The Texas Rangers head into this week’s series against the new-and-improved Toronto Blue Jays with not only hopes to keep their current place in this season’s postseason race, but to possibly gain home-field advantage for that one-game playoff. Heck, the Rangers can even aim higher as they are now only 3.5 games back (heading into Tuesday) of the AL West leader Houston Astros. Not many would have predicted the Rangers would be in this position after staff ace Yu Darvish was announced to undergo Tommy John surgery in March, or after a 7-14 April put them seven back in the division. The combined record in May and June of 33-24 may have raised some hopes but then they lost seven of eight going into the All-Star game. The swoon put them at 42-46 and six back in the division. Most had written off the Rangers headed into the trade deadline and figured, if anything, the Rangers would be a seller. General Manager Jon Daniels had other ideas. Trading part of the future and part of his payroll, Daniels brought in Cole Hamels in what seems to be a win-win trade for Texas and the Philadelphia Phillies. Even with the bold move to bring in a new ace, the trade seemed more of a move for next year. Hamels is not a rent-a-player and pairing him with Darvish seems to be a move towards making the playoffs in 2016. Right now, the Rangers are in position to make the playoffs in 2015. The turnaround in the second half can be explained by several factors.
The success of the offense this season was going to be predicated on several players bouncing back from a disappointing 2014. For Prince Fielder and Mitch Moreland, that meant coming back from injury. Fielder missed the entire 2014 season after being traded in a blockbuster deal with the Detroit Tigers. Fielder should be given a lion’s share of the credit for keeping this year’s Rangers afloat in the first half of the season. His return from injury went better than even the best prognosticators could have guessed. He hit .339/.403/.521 before the All-Star break. His 14 first-half homers earned an appearance in this year’s Homerun Derby. Mitch Moreland missed the majority of the 2014 season after being pegged as Fielder’s replacement at first base. His first half (.286/.333/532) was almost as good as Fielder’s and was also deserving of an All-Star berth.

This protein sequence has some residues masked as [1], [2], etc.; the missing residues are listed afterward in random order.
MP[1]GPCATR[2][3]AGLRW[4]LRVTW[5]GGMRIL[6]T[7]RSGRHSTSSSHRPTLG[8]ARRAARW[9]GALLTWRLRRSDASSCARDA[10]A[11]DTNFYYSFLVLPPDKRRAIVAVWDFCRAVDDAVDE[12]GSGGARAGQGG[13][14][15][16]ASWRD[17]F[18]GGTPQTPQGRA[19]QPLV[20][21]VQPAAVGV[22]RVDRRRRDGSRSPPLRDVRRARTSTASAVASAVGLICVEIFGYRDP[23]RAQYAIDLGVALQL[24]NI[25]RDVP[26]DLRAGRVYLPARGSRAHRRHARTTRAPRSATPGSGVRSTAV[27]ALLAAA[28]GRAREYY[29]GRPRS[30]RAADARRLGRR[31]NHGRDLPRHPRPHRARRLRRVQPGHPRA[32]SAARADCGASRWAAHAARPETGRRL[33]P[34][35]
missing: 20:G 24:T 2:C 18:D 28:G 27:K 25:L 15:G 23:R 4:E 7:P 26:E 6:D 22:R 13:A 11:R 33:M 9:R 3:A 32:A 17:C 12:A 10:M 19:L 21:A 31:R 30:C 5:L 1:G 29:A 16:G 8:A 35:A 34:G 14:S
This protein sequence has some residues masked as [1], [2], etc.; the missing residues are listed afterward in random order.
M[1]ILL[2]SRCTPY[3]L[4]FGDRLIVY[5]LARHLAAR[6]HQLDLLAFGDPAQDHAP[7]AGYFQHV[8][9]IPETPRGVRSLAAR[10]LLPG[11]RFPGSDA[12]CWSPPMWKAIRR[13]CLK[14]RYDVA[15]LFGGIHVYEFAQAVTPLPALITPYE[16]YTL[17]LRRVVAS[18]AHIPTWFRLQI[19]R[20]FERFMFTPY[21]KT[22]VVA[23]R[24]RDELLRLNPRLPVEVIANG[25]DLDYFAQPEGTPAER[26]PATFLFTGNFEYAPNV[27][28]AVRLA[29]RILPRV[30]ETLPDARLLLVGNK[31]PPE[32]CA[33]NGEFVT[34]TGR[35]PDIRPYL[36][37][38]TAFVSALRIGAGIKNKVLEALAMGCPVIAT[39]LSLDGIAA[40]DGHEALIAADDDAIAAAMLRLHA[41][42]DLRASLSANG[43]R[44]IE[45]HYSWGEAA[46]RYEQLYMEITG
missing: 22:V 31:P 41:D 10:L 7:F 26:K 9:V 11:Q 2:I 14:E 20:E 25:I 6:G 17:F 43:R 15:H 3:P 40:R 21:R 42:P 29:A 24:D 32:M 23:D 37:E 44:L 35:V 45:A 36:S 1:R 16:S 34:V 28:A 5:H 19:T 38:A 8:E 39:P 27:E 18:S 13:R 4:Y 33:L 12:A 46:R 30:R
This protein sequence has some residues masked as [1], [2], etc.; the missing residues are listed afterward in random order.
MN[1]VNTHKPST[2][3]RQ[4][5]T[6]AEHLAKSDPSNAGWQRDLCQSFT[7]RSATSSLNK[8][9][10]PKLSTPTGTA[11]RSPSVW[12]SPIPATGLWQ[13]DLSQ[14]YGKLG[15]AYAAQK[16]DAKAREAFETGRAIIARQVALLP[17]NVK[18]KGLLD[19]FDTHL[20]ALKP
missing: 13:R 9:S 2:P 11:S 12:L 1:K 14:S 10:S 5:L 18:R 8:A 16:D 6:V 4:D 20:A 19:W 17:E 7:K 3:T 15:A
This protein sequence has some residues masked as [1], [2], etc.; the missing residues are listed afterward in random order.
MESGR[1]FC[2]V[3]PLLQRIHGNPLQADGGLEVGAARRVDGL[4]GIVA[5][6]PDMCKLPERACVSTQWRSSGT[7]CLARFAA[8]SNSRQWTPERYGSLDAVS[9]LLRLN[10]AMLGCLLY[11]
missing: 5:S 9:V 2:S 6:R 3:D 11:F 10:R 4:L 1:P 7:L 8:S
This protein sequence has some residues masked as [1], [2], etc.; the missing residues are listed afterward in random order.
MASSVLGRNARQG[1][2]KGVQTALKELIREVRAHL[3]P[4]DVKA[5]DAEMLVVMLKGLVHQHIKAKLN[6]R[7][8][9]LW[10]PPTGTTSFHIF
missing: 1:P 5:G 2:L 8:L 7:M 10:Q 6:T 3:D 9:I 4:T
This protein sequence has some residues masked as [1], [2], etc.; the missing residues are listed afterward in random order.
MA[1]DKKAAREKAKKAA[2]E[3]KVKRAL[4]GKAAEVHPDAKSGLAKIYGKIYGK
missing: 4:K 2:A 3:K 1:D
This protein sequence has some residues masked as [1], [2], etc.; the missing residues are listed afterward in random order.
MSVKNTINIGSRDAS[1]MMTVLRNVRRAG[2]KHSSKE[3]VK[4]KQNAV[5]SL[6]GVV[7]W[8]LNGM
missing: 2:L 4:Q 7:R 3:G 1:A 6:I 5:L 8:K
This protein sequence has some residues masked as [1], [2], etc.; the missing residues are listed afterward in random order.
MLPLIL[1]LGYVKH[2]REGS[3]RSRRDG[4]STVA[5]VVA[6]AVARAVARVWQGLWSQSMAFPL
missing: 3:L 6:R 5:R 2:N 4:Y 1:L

Both Fielder and Moreland have cooled off in the second half (PF: .270/.338/.381, MM: .291/.345/.408) but a big reason for the Rangers’ turnaround is that they have had an actual supporting cast in the second half. Shin-Soo Choo was another player looking for a turnaround from 2014 who was another disappointing newcomer. Choo started the season much like last year with a .221/.305/.384 triple slash and being practically useless against left-handed pitching. Choo is still struggling against lefties but his overall numbers have been much better in the second half (.306/.439/.541). Choo has become the everyday #2 hitter in manager Jeff Bannister’s lineup in August. Choo is not the only player who has made a big leap since the All-Star break. The middle-infield duo of Rougned Odor and Elvis Andrus have both seen huge jumps in their hitting numbers (RO 1st half: .241/.321/.382 to 2nd half: .321/.343/.567, EA 1st half: .242/.301/.323 to 2nd half: .291/.307/.410). After winning the Silver Slugger award last season, Adrian Beltre came crashing down to earth in the first half this season (.255/.290/.396) with only seven homeruns. His second half has inched closer to his amazing numbers last year and is another big reason for the Rangers improved play.
Yu Darvish wasn’t the only projected starter to begin the season on the disabled list as Derek Holland joined him, leaving the Rangers with only three-fifths of their Opening Day rotation. The first half saw them pitch a below average 4.21 ERA but still better than what many had worried. In the second half they have actually increased their ERA to 4.75 but in August that number is way down to 3.63. It would be easy to align the decrease in ERA with Cole Hamels making his first start as a Ranger on August 1st but that hasn’t been the case. Hamels has allowed 14 earned runs in his 26.2 innings pitched (4.73 ERA) for the Rangers but each start has been better than the previous. That has been the norm for the rotation in August, a rotation which is starting to look playoff-caliber. Derek Holland made his return to the team August 19th and threw a quality start (6.1, 2 ER) and came away with a W. Eight of the last ten starts have been quality and that is with rookie Chi Chi Gonzalez making a spot start.
Avoiding the losing streak
If you follow me on Twitter, you will know I stress avoiding losing streaks as a key to having a great season. Since the All-Star break, the Rangers have only lost three in a row on two occasions, but most importantly – they haven’t lost four in a row at any point. It’s not as if they have had an easy schedule either, 21 of their last 31 games have been against teams above .500 including series against the Angels, Yankees, and Astros. The avoidance of losing streaks have helped the Rangers go from six games below .500 and nine games out of first place to currently being five games above and only three and a half games away from the division lead.
The upcoming schedule does start to get tougher and will prove if the Rangers have what it takes to be playing in October. After three games against the Blue Jays, the wildcard-seeking Orioles come to town. Texas will then head out to the west coast for a ten game trip. The Rangers have been road-warriors this year, going 36-29 while only 28-30 at home. 17 of the last 23 are in Arlington so an improved home record will have to be another key factor in the Rangers surprising turnaround.
1* Batting average/on-base percentage/slugging percentage
2* Awarded to the best hitter at each position in each league
3* 6+ IP with 3 or less earned runs